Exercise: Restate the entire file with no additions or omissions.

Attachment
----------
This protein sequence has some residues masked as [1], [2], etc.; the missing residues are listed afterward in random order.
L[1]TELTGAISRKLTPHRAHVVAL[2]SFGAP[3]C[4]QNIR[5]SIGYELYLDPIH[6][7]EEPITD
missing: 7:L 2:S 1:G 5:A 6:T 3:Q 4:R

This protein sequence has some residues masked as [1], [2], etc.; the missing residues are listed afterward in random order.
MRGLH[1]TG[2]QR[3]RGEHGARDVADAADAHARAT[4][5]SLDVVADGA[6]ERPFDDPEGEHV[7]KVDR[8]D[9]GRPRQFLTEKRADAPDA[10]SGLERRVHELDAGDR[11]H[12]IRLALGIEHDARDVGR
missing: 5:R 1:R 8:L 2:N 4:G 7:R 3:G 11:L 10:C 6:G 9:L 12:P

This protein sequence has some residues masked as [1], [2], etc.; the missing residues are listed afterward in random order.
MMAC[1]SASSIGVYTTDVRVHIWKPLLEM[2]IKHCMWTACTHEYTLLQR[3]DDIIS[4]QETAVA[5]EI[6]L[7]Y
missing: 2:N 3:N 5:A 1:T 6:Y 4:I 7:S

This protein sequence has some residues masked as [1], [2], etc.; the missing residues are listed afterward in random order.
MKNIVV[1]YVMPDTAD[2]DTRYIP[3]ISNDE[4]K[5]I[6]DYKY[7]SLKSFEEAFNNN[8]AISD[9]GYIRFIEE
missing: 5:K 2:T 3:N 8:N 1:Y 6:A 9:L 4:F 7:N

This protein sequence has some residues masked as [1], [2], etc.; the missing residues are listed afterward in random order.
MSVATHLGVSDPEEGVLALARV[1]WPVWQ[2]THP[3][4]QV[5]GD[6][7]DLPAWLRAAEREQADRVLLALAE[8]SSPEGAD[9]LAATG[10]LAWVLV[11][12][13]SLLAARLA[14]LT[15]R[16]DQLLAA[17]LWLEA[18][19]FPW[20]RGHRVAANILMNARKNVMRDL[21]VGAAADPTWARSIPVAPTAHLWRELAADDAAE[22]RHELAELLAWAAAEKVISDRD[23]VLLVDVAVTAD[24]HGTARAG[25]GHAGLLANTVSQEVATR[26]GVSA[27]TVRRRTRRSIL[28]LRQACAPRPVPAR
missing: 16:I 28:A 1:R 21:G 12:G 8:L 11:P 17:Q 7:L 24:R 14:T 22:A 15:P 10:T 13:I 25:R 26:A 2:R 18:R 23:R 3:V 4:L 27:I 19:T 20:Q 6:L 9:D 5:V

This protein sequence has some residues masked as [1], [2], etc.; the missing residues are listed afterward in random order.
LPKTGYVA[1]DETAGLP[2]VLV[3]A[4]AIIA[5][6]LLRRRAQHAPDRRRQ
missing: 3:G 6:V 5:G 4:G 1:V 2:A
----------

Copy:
This protein sequence has some residues masked as [1], [2], etc.; the missing residues are listed afterward in random order.
L[1]TELTGAISRKLTPHRAHVVAL[2]SFGAP[3]C[4]QNIR[5]SIGYELYLDPIH[6][7]EEPITD
missing: 7:L 2:S 1:G 5:A 6:T 3:Q 4:R

This protein sequence has some residues masked as [1], [2], etc.; the missing residues are listed afterward in random order.
MRGLH[1]TG[2]QR[3]RGEHGARDVADAADAHARAT[4][5]SLDVVADGA[6]ERPFDDPEGEHV[7]KVDR[8]D[9]GRPRQFLTEKRADAPDA[10]SGLERRVHELDAGDR[11]H[12]IRLALGIEHDARDVGR
missing: 5:R 1:R 8:L 2:N 4:G 7:R 3:G 11:L 10:C 6:G 9:L 12:P

This protein sequence has some residues masked as [1], [2], etc.; the missing residues are listed afterward in random order.
MMAC[1]SASSIGVYTTDVRVHIWKPLLEM[2]IKHCMWTACTHEYTLLQR[3]DDIIS[4]QETAVA[5]EI[6]L[7]Y
missing: 2:N 3:N 5:A 1:T 6:Y 4:I 7:S

This protein sequence has some residues masked as [1], [2], etc.; the missing residues are listed afterward in random order.
MKNIVV[1]YVMPDTAD[2]DTRYIP[3]ISNDE[4]K[5]I[6]DYKY[7]SLKSFEEAFNNN[8]AISD[9]GYIRFIEE
missing: 5:K 2:T 3:N 8:N 1:Y 6:A 9:L 4:F 7:N

This protein sequence has some residues masked as [1], [2], etc.; the missing residues are listed afterward in random order.
MSVATHLGVSDPEEGVLALARV[1]WPVWQ[2]THP[3][4]QV[5]GD[6][7]DLPAWLRAAEREQADRVLLALAE[8]SSPEGAD[9]LAATG[10]LAWVLV[11][12][13]SLLAARLA[14]LT[15]R[16]DQLLAA[17]LWLEA[18][19]FPW[20]RGHRVAANILMNARKNVMRDL[21]VGAAADPTWARSIPVAPTAHLWRELAADDAAE[22]RHELAELLAWAAAEKVISDRD[23]VLLVDVAVTAD[24]HGTARAG[25]GHAGLLANTVSQEVATR[26]GVSA[27]TVRRRTRRSIL[28]LRQACAPRPVPAR
missing: 16:I 28:A 1:R 21:G 12:G 8:L 11:P 17:Q 7:L 24:R 14:T 22:A 15:P 10:T 13:I 25:R 26:A 2:R 18:R 23:R 3:V 4:L 27:I 19:T 20:Q 6:L 9:D 5:V

This protein sequence has some residues masked as [1], [2], etc.; the missing residues are listed afterward in random order.
LPKTGYVA[1]DETAGLP[2]VLV[3]A[4]AIIA[5][6]LLRRRAQHAPDRRRQ
missing: 3:G 6:V 5:G 4:G 1:V 2:A